The purpose of this study is to compare the gender gaps in work–life balance satisfaction across occupations. Due to data limitations, the studies of work–life balance satisfaction have generally relied on researcher collected data. As a result, large-scale studies encompassing all occupations in the same social and policy context are rare. In several cycles of the Canadian General Social Survey, the respondents are directly asked about their work–life balance (WLB) satisfaction. The present paper takes advantage of this unique opportunity to compare the gender gap in WLB satisfaction across occupations in Canada.
This paper pools four cross-sectional datasets (N = 37,335). Multivariate regression analysis is used.
Women in management and education are found to have a lower WLB satisfaction than their male counterparts. Conversely, and rather surprisingly, a WLB satisfaction advantage is found for women in transport over males in this occupation. Further investigation shows that the female WLB advantage in transport is driven by the relatively low WLB satisfaction of males in this occupation, while the opposite is true for education.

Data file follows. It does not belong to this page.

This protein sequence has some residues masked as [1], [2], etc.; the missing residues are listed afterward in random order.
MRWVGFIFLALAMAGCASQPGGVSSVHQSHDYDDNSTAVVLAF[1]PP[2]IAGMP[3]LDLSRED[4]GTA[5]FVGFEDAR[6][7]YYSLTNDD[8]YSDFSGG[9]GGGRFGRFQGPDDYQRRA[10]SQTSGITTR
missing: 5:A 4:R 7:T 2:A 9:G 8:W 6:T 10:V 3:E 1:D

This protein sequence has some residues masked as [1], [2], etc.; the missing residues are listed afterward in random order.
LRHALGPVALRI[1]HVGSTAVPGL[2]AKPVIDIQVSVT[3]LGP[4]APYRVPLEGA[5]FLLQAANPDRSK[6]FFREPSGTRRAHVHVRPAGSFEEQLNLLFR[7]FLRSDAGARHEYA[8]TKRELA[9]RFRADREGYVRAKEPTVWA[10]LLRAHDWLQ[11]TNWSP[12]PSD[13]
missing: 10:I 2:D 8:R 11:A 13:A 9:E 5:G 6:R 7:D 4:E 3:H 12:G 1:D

The findings are discussed in light of the WLB policies and their increasing gender-blindness.
This paper is the first large-scale study which compares the gender gap in WLB satisfaction across occupations, in a given policy context.
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